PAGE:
Over the last 10 days I’ve been passing vehicles returning from a music festival near Birdsville called the Big Red Bash. It was a good line-up of musicians this year and among these I would have liked to have heard Wendy Matthews, John Williamson and The Waifs. I attended “The Bash” in 2017 and loved the opportunity to sit with others on a huge sand dune at the edge of the Simpson Desert listening to excellent music…particularly at night.
When people get home from the “The Bash” they’ll have to clean their vehicles, caravans and tents from the red dust they’ve brought home from Western Queensland…because it gets everywhere! Through the rubber seals of doors and deep into spare wheels…that dust is tenacious.
I’ve got a deep affection for that red dust when I clean it from my car because it reminds me I’ve been on a journey. There are also other ways to understand the gift of dust. The psalm writer suggests that we are but dust (Psalm 103.14), and each Ash Wednesday the theme is developed when a priest says, “Remember you are but dust, and to dust you shall return…” while tracing a cross in ash on foreheads.
Some years ago I heard Charlie Trindall speak about dust in a life-changing way that continues to resonate. Charlie Trindall is a Gamilaroi man from Western New South Wales with a great gift for song-writing and performing. When I heard him in Toowoomba there was no guitar in his hand, he just wanted to yarn about dust.
He suggested to the audience that all matter is made up of atoms and that atoms don’t break down, but are recycled over and over again. So, an atom of carbon could be in a leaf; which after being eaten could became part of a wallaby’s tail muscle; which after being eaten could become part of a woman’s eye; which after death could become part of the soil…He didn’t sing ‘The Circle of Life’, but we all got it!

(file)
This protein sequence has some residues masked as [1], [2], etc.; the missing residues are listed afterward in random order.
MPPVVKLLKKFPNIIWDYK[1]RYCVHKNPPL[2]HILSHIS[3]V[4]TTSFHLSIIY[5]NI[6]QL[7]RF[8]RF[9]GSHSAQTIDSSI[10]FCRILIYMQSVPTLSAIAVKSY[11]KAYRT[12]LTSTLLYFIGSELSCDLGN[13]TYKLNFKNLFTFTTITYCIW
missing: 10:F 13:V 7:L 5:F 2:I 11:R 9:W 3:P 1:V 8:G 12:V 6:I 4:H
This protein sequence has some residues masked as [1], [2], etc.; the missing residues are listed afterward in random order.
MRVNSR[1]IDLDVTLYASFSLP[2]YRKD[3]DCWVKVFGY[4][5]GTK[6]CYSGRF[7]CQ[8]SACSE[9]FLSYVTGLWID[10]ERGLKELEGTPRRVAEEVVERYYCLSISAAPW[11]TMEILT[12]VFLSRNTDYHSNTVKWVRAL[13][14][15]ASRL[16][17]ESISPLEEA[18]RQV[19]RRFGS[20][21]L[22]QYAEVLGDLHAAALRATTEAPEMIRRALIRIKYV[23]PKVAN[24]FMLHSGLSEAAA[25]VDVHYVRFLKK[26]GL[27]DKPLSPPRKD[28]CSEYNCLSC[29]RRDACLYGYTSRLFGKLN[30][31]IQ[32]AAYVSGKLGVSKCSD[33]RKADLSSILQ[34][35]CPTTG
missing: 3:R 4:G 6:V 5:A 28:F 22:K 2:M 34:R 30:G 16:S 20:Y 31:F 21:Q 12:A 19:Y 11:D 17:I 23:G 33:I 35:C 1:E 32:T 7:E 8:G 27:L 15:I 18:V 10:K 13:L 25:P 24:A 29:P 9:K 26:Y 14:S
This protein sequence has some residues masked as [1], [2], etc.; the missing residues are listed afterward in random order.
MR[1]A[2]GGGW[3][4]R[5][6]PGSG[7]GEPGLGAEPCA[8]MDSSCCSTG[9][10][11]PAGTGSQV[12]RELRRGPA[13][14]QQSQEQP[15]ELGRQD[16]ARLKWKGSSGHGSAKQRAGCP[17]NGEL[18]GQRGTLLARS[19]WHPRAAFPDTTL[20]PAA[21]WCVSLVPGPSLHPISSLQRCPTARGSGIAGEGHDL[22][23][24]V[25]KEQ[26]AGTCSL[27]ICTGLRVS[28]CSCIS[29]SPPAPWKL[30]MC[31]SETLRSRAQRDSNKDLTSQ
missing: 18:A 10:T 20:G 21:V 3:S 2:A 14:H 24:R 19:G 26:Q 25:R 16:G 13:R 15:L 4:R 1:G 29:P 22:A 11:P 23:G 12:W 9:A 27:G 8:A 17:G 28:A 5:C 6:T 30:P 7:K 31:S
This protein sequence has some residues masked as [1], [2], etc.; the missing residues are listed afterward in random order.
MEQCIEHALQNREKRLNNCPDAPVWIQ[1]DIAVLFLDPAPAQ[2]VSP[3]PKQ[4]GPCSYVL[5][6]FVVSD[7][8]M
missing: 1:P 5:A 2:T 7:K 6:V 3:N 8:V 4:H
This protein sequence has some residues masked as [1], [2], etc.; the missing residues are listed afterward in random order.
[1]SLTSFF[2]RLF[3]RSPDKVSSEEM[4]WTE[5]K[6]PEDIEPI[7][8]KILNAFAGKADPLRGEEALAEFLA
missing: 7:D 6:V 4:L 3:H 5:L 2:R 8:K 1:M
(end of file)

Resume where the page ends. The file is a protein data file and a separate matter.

Having established this understanding, he asked us to imagine a mob of people living and dying on the same piece of land for thousand years. For sure, he suggested, many of the atoms that make up the current plants and animals of that piece of country would have been previously in the bodies of people going back for more than a thousand generations. That’s basic chemistry that can be measured and quantified.
What we can’t measure or quantify, he continued, is the connection to Country that can come from this. Charlie explained that time and again many Aboriginal peoples who have never lived on Country, because their parents, grandparents, or great-grandparents were forcibly removed, have an immediate sense of connection to that Country when they visit. “Is that just a physical thing?” he asked, or, “Is that a spiritual thing?” And, “Is there a relationship between the physical and spiritual we can’t explain?”
Charlie Trindall did not answer the questions he’d asked, instead leaving them with us as a gift. The wisdom he offered continues to reframe the Ash Wednesday affirmation mentioned previously and some of the familiar words we use at funerals: “…earth to earth, ashes to ashes, dust to dust…”
Could it be that when returning from Western Queensland, we come back with more than we realise?Jump to next article